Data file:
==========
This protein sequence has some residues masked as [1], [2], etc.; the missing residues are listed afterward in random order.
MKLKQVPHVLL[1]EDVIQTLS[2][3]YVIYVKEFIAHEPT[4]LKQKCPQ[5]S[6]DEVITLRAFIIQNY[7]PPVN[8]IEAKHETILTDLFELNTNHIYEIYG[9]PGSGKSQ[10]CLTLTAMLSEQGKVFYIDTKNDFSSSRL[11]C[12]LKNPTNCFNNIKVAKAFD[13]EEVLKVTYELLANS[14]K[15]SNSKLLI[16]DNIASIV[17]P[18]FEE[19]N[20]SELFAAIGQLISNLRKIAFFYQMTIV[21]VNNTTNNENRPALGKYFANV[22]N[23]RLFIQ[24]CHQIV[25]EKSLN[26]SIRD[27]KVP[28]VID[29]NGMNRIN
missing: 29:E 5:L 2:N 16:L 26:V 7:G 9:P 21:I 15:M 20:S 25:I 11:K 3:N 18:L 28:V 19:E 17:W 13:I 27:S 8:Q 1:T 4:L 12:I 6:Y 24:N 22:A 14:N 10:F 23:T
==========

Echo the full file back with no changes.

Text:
This protein sequence has some residues masked as [1], [2], etc.; the missing residues are listed afterward in random order.
MKLKQVPHVLL[1]EDVIQTLS[2][3]YVIYVKEFIAHEPT[4]LKQKCPQ[5]S[6]DEVITLRAFIIQNY[7]PPVN[8]IEAKHETILTDLFELNTNHIYEIYG[9]PGSGKSQ[10]CLTLTAMLSEQGKVFYIDTKNDFSSSRL[11]C[12]LKNPTNCFNNIKVAKAFD[13]EEVLKVTYELLANS[14]K[15]SNSKLLI[16]DNIASIV[17]P[18]FEE[19]N[20]SELFAAIGQLISNLRKIAFFYQMTIV[21]VNNTTNNENRPALGKYFANV[22]N[23]RLFIQ[24]CHQIV[25]EKSLN[26]SIRD[27]KVP[28]VID[29]NGMNRIN
missing: 29:E 5:L 2:N 16:L 26:V 7:G 9:P 21:I 15:M 20:S 25:I 11:K 3:N 18:L 28:V 19:E 17:W 13:I 27:S 8:Q 1:T 4:L 12:I 6:Y 24:N 22:A 14:N 10:F 23:T